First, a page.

While you’re at it, why not compare the full article in the Telegraph with the full press release, and spot the difference between the two. I’ll give you a clue, other than replacing the #s with £s, there isn’t one.

Still, this is an unnamed, uncredited, byline-less article, so there’s no real deceit here – I mean, other than passing off word-for-word PR copy as actual news without marking up to the reader that the words they’re reading are not those of the respected news source, but are essentially paid-for copy from a company looking to get its name in the papers – right? If only it stopped there… but it doesn’t. Just ask Daily Record reporter Vivienne Aitken, who penned this scaremongering piece on childrens’ habits:

THE nation’s “tweens” are growing up faster than ever before, a study revealed yesterday.

A report found the majority of children between the ages of eight and 12 now own a mobile phone, have an email account, make their own meals and regularly eat takeaways.

They are likely to be fashion-conscious, worry about their weight, shop for their own clothes and own a laptop.

It also emerged a large percentage of girls in the age group are already wearing make-up.

The study of 1500 parents revealed eight out of 10 are terrified their children are already “behaving like adults” despite their tender years.

Shocking stuff, I’m sure you’ll agree. And you’d not be the only one to agree, as a press release from www.TheBabyWebsite.com agrees with Vivien slightly more than you’d think possible:

The nation’s ‘Tweens’ are growing up faster than ever before, a study revealed yesterday (Sun) .

A report found the majority of children between the ages of eight and 12 now own a mobile phone, have an email account, make their own meals and regularly eat takeaways.

They are also likely to be fashion-conscious, worry about their weight and appearance, shop for their own clothes and own a lap-top.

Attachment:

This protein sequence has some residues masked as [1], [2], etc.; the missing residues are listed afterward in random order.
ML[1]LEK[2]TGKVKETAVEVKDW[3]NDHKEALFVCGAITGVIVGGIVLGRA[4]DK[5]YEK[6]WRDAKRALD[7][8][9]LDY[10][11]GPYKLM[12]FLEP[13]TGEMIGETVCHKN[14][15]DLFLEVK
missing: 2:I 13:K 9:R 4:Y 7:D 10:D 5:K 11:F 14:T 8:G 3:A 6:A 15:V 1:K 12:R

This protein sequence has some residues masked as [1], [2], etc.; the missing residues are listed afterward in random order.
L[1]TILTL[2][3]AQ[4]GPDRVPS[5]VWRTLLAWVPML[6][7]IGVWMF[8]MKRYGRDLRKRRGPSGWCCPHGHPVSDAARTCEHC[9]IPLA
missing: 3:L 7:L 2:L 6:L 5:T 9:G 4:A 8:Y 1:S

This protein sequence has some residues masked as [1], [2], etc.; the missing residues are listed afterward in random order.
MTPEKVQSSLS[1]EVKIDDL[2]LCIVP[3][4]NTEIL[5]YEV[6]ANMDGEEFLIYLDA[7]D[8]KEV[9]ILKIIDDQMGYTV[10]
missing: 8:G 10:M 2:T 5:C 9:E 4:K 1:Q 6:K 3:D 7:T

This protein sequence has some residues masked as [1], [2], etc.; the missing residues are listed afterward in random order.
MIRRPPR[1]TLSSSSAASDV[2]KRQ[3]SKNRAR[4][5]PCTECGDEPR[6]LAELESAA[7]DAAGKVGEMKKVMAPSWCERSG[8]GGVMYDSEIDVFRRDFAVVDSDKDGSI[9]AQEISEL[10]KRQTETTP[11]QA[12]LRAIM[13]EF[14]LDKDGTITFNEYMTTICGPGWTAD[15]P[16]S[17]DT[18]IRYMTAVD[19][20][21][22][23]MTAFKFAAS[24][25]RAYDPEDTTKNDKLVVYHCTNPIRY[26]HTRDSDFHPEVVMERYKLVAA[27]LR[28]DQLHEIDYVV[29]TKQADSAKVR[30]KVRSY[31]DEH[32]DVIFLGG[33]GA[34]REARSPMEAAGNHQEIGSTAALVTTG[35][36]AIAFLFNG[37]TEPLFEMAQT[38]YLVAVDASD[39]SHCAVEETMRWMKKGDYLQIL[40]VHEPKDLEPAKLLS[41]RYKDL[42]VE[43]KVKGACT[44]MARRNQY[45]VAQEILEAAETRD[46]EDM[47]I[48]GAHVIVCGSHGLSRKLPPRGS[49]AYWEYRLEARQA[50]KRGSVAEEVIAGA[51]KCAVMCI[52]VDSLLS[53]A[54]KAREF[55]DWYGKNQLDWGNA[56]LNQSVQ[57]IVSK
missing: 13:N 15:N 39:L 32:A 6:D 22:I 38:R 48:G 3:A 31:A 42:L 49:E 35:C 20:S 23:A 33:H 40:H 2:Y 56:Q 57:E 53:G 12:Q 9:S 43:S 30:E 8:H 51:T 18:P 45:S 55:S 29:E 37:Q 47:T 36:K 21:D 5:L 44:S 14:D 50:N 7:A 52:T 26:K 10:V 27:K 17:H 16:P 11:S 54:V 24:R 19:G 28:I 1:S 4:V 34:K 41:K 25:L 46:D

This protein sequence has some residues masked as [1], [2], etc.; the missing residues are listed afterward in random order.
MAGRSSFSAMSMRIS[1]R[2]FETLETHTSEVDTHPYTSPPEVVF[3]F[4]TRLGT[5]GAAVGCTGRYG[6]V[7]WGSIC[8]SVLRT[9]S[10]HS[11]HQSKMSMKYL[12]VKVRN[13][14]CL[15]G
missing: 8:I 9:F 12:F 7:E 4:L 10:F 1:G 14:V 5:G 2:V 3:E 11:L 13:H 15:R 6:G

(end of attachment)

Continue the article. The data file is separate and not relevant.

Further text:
It also emerged a large percentage of girls in the age group are already wearing make-up.

The study of 1,500 parents also revealed eight out of ten are terrified their children are already ‘behaving like adults’ despite their tender years.

Again, barring the deletion of a few superfluous ‘also’s and the application of a house style of numbering, the copy is entirely untouched. You might wonder – why would any journalist be content with putting their name to an article despite not having written a single word of it, and presumably knowing full-well that it’s paid-for copy from a company looking to get it’s name in the news? Unfortunately, this is modern churnalism. And it’s why I’d advise any would-be Lois Lane to stick to hoping for a Daddy Warbucks to notice your income-less blog.

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  1. #1 by Rob McD on October 26, 2010 - 09:59

    Want to BE Lois Lane, you say? Yes I, er, definitely wanted to BE Lois Lane… *ahem*

  2. #2 by Marc Naimark on October 26, 2010 - 10:38

    So the best way to get your work published as a journalist is to become a copywriter for a PR firm.

  3. #3 by Heather Van De Sande on October 28, 2010 - 20:49

    I’m liking the mental image of you wearing Lois Lane’s shoes – you really have the legs for it.